A Navy ship recently turned its laser weapon system to the skies to take out a drone flying nearby as the service looks to counter aerial threats at sea.
The amphibious transport dock ship Portland “successfully disabled an unmanned aerial vehicle” while it was in flight during a May 16 test at sea, the Navy announced in a news release. Video footage of the test appears to show the drone on fire before it suddenly disappears.
The Portland was equipped with the Solid State Laser Weapons System Demonstrator for the at-sea test. The weapon system, which is expected to reach 150 kilowatts, was developed by Northrop Grumman.
Capt. Karrey Sanders, the Portland’s commanding officer, said in a statement about the test that the laser’s capabilities are “redefining war at sea for the Navy.”
“By conducting advanced at-sea tests against UAVs and small craft, we will gain valuable information on the capabilities of the Solid State Laser Weapons System Demonstrator against potential threats,” Sanders said.
Thomas Rivers, program manager for the amphibious warfare program office, said in September — when the Portland was being equipped with the new laser — that other ships are likely to get similar weapons systems.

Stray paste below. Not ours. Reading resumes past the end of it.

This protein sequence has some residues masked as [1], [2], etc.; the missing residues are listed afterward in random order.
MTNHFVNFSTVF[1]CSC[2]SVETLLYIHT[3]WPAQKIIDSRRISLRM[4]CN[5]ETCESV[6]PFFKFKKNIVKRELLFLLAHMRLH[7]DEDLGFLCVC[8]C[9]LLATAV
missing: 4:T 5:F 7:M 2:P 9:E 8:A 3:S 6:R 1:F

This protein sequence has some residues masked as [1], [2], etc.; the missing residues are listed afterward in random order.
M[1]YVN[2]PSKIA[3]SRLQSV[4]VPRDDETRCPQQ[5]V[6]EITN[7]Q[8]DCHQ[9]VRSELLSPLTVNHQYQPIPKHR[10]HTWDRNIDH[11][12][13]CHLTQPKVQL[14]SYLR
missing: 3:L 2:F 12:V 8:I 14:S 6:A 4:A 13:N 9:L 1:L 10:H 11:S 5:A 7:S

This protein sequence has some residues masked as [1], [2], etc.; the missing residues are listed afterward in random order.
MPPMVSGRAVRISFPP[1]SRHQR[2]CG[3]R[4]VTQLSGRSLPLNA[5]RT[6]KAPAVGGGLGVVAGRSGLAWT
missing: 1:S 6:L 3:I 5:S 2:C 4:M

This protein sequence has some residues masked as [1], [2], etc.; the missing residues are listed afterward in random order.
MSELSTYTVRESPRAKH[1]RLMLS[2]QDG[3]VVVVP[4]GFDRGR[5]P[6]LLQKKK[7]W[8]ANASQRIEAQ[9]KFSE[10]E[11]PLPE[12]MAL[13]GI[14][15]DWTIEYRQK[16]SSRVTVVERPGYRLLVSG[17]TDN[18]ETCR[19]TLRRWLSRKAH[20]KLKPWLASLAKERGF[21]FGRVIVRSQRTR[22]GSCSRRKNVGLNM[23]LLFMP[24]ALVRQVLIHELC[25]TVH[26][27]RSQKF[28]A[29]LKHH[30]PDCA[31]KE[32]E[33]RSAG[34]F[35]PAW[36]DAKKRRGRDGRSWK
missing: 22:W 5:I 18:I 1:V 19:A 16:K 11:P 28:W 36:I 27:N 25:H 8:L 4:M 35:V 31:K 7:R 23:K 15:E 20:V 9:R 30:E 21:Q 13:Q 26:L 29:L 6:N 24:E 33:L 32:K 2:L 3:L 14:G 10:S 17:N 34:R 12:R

The laser on the Portland, Rivers added, can be used not only to target drones but also small boats. The Iranians have used both to target U.S. ships.
Last month, small boats swarmed and harassed U.S. Navy and Coast Guard vessels operating in the Middle East. And last summer, Marines on the amphibious assault ship Boxer jammed and destroyed at least one Iranian drone that flew within 1,000 yards of the Navy warship in the Strait of Hormuz.
The new laser system the Portland is testing is expected to be five times more powerful than the 30-kilowatt Laser Weapon System, or LaWS, the Navy tested on the amphibious transport dock ship Ponce several years ago.
Navy ships are facing an increasing number of threats at sea, the service said in the news release, including drones; armed small boats; and sophisticated intelligence, surveillance and reconnaissance systems.
© Copyright 2020 Military.com. All rights reserved. This material may not be published, broadcast, rewritten or redistributed.